Thursday, June 12, 2008

Our "Last Best Hope" for National Journalism?

If, as I have just suggested, American newspapers are suffering (perhaps irrecoverably) from "gutted staffs" and "gutted reputations" in the wake of the world the Internet (not to mention Google) has made, then we should probably take comfort in the fact that Al Jazeera is beginning to provide us with national, as well as international coverage. This has become particularly apparent since the beginning of this month, although AIPAC coverage might best be viewed as national news with strong international implications. Nevertheless, it was interesting to see the extent to which they covered the impact on Barack Obama's campaign (which, itself, also has international implications). More interesting, however has been the seriousness they have attached to the efforts of Dennis Kucinich to kick-start impeachment proceedings against President George W. Bush. This seriousness has apparently not been lost on Kucinich himself.

So, it is no surprise that Al Jazeera put out a report on yesterday's efforts by the House of Representatives to thwart Kucinich's quest:

A US congressman and former presidential candidate has vowed not to give up his fight to impeach the president over going to war in Iraq, after the House of Representatives sidelined his bill, possibly until after George Bush leaves office.

Dennis Kucinich said if hearings on the issue were not held within 30 days, he would introduce more articles of impeachment against Bush to the US congress.

The House of Representatives voted on Wednesday to send Kucinich's impeachment bill to a committee in what has been seen as a delay tactic.

The House Judiciary Committee is not likely to hold hearings before the end of Bush's term in January.

What is surprising is that Kucinich seems to have allowed Al Jazeera to interview him on this matter:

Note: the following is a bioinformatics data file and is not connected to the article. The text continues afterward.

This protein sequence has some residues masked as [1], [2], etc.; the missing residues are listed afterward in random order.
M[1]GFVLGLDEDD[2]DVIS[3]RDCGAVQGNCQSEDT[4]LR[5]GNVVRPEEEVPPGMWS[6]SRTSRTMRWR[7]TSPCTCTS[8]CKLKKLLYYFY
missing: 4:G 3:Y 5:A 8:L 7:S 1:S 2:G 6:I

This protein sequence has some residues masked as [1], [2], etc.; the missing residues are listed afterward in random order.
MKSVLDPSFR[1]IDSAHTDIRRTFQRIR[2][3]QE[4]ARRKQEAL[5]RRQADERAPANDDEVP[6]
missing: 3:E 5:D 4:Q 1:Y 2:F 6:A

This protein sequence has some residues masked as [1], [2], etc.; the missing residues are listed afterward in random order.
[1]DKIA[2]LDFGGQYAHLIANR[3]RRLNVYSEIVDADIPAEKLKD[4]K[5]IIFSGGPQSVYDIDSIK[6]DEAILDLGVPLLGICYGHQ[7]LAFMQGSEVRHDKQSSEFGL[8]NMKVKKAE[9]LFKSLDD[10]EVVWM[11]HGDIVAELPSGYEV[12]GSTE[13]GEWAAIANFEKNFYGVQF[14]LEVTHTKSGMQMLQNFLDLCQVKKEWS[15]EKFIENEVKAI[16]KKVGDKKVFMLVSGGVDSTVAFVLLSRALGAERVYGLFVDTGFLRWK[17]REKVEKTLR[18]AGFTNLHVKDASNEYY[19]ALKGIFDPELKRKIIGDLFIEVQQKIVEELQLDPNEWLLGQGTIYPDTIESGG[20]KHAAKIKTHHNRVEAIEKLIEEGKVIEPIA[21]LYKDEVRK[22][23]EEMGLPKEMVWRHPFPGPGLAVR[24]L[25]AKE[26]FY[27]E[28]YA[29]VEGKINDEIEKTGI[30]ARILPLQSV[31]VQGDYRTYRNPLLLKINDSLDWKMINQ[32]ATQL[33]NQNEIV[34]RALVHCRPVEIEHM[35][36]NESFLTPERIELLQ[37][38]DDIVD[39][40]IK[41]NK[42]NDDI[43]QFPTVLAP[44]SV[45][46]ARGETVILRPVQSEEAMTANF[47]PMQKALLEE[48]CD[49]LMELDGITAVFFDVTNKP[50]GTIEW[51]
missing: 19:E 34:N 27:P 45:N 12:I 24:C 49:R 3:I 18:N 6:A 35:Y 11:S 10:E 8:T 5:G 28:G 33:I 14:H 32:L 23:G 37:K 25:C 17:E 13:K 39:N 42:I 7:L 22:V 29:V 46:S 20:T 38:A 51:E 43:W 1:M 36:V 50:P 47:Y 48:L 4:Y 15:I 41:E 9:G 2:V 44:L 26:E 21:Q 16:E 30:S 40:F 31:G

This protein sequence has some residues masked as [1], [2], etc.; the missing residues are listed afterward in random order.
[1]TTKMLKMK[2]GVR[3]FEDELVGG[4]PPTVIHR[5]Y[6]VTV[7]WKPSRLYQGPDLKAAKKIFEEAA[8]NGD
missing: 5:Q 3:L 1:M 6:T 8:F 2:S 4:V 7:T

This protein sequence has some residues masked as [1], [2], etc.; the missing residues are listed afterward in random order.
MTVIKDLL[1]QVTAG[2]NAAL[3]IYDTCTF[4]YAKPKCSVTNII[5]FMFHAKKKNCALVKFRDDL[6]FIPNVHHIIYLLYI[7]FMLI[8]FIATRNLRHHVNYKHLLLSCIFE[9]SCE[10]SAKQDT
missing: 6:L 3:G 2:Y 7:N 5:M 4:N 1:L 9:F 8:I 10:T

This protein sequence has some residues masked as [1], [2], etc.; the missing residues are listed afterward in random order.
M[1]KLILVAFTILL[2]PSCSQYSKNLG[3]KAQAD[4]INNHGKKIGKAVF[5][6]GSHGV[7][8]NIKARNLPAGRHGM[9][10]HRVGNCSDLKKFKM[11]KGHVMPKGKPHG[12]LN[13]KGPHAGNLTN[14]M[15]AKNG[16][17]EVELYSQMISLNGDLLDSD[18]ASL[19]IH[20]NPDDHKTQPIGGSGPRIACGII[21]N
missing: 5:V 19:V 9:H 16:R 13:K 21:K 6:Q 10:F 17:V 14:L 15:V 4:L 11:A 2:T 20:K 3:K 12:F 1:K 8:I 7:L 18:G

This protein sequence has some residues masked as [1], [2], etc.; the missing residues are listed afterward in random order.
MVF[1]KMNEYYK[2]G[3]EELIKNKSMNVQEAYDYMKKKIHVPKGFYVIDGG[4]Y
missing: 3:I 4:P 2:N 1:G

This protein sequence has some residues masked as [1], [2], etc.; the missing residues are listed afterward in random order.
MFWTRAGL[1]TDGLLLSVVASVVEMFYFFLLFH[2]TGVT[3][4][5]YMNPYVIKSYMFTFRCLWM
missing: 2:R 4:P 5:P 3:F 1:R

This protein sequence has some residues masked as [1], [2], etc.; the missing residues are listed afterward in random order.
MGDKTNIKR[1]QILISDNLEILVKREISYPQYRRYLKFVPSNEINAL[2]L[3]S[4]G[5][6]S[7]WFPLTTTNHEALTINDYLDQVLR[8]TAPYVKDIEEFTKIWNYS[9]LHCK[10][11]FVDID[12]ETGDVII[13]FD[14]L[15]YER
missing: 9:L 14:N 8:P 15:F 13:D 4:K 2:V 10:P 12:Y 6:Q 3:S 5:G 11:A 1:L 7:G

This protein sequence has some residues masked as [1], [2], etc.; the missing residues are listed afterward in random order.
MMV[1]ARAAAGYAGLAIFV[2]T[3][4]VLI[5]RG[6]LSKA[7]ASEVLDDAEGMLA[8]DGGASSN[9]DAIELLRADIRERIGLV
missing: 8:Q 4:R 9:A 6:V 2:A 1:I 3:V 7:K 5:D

Kucinich, a Democrat, told Al Jazeera that the impeachment attempt was not just about the past, but also about the future.

"If we do not establish that the rule of law must apply to the president of the US now, what we are doing is through our inaction creating a precedent that would let the next president know that he could go ahead and wage war without congressional approval.

"That he could approve of wiretapping, rendition, spying, torture or anything because congress wouldn't act.

"We need to take a stand now not just for justice for what's happened over the last six, seven years but also to restrain any abuse of power in the next administration."

This may well be because Al Jazeera was the only news source interested in interviewing him; but that does not diminish the significance of the encounter (and may even enhance Al Jazeera's standing among its competitors).

Shortly after Al Jazeera English was launched, I remember hearing an interview on the BBC in which their general manager said that he saw the BBC as Al Jazeera's primary competitor. My guess is that the BBC took this as a serious challenge. It may have even had something to do with the "full court press" they applied to covering the American primary elections, basically demonstrating that their desk in Washington was as strong as the one in London. Well, I have yet to hear a peep out of the BBC (on either radio or television) about Kucinich's latest activities; and I am beginning to wonder whether its Washington desk is as loathe to dig into news about progressives, who try to push the envelope of "established liberalism," as the Washington desks of American news sources are. If so, then, as Michael Porter put it in his Competitive Strategy book, they have discovered the "generic strategy" of differentiation and found a way to implement it. On the principle that everyone benefits from such competition, I wish Al Jazeera the best of luck and hope that more of those progressive voices, who have some very constructive things to say, will recognize that this institution provides a new platform from which they can be heard!

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